I am very excited to welcome Pete Johnson to Book Angel Booktopia today, his libraries post just makes me so happy and I am sure will provide inspiration for a lot of other people. Enjoy and your comments would be greatly appreciated.
Libraries changed my life.
I’ve always been captivated by stories. In fact, some of my earliest memories are of Mum reading to my sister, Linda and myself. Then on Sunday nights Dad would tell us really exciting tales – like ‘The Three Musketeers’ – which for years I thought he’d made up himself.
But joining the library was like finding myself in a vast intoxicating treasure trove. For one glorious hour, Mum would leave Linda and me under the kindly eye of the librarian, while we decided which six books each we’d be taking home. Only that hour sped past and by the time Mum returned, I was still stomping about with ten or eleven books under my arm agonising over which ones should make the final cut.
One of my six choices was almost always a ‘Just William’ book. Richmal Crompton’s stories made me laugh out loud. They also gave me a life-long love of humorous fiction, which now stretches from P.G. Wodehouse and Gerald Durrell’s ‘My Family and Other Animals’ to Nick Hornby and David Nicholls.
But the wonderful thing about my library is that it also encouraged me to be adventurous. And alongside favourites like ‘Just William,’ Anthony Buckeridge’s ‘Jennings’ and Jane Shaw (still a very underrated writer) I’d spot a book in a display or be intrigued by a blurb. So stories like ‘Tom’s
’ by Philippa
Pearce or ‘Marianne Dreams’ by Catherine Storr, which I’m not sure I’d ever
have bought (though I did later) were sampled and became cherished discoveries.
And then I found ‘One Hundred and One Dalmatians’ by Dodie Smith. It entranced me so much that I took it out from the library again and again. I couldn’t stop reading it. I tracked down other books by Dodie Smith too, including the wonderful, ‘I Capture the Castle.’ And then I wrote a fan letter to Dodie Smith. To everyone’s amazement – and my great delight – she replied. That was the beginning of a correspondence which went on for over twenty years.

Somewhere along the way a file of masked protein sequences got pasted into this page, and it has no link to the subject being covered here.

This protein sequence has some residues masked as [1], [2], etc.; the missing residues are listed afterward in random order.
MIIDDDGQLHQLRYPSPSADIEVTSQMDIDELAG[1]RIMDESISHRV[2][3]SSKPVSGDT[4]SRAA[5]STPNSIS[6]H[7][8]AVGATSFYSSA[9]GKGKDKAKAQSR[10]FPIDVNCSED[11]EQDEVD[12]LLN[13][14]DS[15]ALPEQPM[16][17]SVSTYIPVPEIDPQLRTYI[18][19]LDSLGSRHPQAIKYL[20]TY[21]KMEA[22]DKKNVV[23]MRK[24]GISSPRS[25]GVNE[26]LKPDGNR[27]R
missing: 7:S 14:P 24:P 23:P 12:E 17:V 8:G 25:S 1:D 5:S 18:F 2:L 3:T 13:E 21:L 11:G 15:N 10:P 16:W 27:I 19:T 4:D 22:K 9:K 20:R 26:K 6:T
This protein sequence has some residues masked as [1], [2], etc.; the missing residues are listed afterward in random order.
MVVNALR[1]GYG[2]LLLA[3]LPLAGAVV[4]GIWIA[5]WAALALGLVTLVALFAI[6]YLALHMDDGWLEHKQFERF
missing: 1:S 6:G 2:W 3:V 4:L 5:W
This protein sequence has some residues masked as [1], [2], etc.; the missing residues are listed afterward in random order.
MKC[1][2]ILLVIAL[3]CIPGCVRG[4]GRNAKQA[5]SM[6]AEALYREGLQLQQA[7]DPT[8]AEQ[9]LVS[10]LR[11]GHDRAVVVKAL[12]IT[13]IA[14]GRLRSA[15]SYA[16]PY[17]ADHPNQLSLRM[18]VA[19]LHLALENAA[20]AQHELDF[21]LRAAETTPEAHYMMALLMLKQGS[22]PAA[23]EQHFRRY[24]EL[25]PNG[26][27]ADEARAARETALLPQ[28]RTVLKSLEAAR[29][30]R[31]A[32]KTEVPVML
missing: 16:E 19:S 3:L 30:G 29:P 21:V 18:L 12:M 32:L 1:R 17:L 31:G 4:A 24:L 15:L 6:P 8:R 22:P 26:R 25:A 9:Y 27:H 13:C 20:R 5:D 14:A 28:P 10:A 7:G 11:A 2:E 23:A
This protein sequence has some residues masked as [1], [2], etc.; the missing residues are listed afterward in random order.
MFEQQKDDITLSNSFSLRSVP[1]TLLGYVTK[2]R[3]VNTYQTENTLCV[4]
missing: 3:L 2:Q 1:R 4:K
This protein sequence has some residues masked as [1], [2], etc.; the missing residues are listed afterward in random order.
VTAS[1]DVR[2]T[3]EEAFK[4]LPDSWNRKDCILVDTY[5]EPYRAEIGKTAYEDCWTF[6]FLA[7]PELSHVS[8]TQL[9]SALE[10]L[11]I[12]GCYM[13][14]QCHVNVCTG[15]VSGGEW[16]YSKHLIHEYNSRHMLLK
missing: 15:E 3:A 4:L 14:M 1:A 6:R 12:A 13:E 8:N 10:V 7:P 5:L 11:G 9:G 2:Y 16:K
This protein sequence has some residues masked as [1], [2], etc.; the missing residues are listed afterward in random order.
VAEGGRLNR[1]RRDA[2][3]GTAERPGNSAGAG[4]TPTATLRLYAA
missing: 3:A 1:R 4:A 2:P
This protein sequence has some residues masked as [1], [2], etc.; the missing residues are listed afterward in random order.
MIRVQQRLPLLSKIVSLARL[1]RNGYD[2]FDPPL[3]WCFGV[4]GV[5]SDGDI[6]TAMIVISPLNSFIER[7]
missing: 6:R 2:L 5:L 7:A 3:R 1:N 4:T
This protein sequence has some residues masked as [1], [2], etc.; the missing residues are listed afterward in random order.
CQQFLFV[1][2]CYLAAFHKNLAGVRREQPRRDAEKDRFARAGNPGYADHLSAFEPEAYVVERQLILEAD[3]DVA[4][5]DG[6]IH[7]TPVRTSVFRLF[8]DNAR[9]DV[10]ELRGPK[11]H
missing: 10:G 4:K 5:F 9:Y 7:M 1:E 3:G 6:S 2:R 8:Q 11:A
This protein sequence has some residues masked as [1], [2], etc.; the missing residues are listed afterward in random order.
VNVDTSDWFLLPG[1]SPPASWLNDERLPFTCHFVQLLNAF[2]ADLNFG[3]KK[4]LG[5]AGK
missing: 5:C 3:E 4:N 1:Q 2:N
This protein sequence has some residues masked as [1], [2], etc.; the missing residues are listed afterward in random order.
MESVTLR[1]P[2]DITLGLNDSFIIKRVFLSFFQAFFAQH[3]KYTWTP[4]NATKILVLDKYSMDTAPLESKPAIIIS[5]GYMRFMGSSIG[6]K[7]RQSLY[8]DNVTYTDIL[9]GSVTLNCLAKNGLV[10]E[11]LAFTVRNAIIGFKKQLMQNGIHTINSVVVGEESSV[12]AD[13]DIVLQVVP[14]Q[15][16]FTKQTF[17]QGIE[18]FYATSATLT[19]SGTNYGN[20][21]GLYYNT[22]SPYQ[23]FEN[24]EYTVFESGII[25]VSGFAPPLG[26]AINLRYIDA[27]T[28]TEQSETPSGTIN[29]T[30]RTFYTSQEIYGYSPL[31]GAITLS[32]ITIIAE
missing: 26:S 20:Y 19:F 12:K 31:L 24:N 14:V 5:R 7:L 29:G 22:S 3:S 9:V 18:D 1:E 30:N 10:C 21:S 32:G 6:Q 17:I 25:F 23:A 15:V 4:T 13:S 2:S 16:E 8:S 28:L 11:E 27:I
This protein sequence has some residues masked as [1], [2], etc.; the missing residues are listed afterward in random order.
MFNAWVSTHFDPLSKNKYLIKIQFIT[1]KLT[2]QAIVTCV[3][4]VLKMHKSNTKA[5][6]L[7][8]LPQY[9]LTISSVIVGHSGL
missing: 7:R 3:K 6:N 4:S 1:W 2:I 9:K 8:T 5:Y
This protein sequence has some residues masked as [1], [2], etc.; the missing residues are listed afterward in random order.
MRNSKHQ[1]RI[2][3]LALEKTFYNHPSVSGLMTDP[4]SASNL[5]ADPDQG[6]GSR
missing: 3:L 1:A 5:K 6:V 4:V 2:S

And one day Dodie Smith asked if I’d ever thought of becoming a writer myself, as she was sure I’d make a good one. So she first put the idea into my head and when the inevitable rejections thudded through my letter box, it was she and her husband, Alec, who urged me to keep going. ‘We just know it will happen for you,’ she said.
And one glorious day it did. And there were my children’s books on the library shelves. Today when a library invites me to give a reading and I hear children laughing at, ‘How To Train Your Parents,’ or ‘Rescuing Dad,’ or listening in tense silence to ‘The Vampire Blog or ‘Traitor’ (which is dedicated to Dodie Smith) I feel as if my life has come full circle.
I also visit the library now with my nephews and niece. They use the computers, peruse the magazines and enjoy all the exciting events and Book Club meetings.
Libraries have changed and developed since I first joined. In fact, they’re more exciting and dynamic than ever.
But as I watch my nephews and niece agonise over their book choices (They’re allowed eight books each now and it still isn’t enough) I realise some things remain gloriously the same.
And long, long may libraries continue.